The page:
Is there a way to use expressions evaluated at compile time with inline asm in gcc?

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I have some code that basically needs to use a small expression in an assembly statement, where the expression is fairly trivial like i*4, but GCC doesn't seem to realize that at compile time (tried no -O flag, and -O3). Neither "i" nor "n" constraints work in the following snippet for the third usage.

#include <stdint.h>
#include <stdlib.h>

#define SHIFT(h, l, c) __asm__ volatile ( \
    "shld %2, %1, %0\n\t" \
    "sal %2, %1\n\t" \
    : "+r"(h), "+r"(l) : "i"(c))

void main(void) {
  uint64_t a, b;
  SHIFT(a, b, 1); /* 1 */
  SHIFT(a, b, 2*4); /* 2 */
  size_t i;
  for(i=0; i<24; i++) {
    SHIFT(a, b, (i*4)); /* 3 */
  }
}

Giving this error:

temp.c:15: warning: asm operand 2 probably doesn’t match constraints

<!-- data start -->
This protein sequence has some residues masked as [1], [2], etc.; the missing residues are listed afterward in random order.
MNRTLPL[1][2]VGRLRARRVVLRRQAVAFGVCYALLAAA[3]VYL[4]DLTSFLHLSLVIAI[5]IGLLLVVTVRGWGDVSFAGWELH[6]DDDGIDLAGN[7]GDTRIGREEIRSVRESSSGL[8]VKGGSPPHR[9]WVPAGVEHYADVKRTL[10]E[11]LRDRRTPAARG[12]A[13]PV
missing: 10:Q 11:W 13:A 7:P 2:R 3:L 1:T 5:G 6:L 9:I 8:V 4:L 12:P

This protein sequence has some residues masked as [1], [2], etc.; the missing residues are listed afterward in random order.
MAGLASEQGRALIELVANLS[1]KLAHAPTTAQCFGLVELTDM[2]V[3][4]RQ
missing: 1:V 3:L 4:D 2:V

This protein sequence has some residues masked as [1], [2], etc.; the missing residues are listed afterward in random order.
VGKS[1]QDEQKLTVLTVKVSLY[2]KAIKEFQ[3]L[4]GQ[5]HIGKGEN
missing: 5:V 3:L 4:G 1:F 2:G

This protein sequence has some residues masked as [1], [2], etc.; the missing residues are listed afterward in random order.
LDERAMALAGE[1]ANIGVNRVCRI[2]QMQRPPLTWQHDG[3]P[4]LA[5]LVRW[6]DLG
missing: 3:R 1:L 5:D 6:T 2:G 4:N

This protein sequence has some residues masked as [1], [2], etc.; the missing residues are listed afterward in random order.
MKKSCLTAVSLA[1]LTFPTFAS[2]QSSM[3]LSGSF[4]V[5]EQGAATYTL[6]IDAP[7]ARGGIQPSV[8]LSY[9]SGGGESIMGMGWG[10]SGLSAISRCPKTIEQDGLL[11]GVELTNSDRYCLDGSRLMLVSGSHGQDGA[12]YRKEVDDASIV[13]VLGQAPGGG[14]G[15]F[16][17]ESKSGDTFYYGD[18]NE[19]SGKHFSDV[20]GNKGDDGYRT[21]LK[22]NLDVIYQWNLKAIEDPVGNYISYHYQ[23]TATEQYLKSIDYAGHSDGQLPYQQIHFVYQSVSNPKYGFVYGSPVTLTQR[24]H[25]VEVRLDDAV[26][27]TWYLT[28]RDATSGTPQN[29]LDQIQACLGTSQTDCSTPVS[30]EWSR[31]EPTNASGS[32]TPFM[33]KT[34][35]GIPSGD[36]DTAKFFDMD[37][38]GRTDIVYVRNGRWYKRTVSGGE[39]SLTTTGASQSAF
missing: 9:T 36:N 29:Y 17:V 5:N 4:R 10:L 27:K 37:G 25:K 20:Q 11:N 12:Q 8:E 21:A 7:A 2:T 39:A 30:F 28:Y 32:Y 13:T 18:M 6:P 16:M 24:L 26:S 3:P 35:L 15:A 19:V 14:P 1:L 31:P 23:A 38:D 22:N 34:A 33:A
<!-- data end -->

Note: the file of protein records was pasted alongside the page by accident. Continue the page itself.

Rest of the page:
temp.c:15: error: impossible constraint in ‘asm’

I also tried

"shld $" #c ", %1...

but that has its own issue, because the parens remain when stringified. It's my intention that the entire loop becomes unrolled, but -funroll-all-loops doesn't seem to be happening early enough in the process to cause i*4 to become a constant. Any ideas? The alternative is quite ugly, but if there was a way to automate this in a macro that'd be better than nothing:

SHIFT(a, b, 1);
SHIFT(a, b, 2);
...
SHIFT(a, b, 24);


Is there any specific reason to mark the asm block as volatile? It's nearly impossible that any optimization is going to be carried out while volatile is present.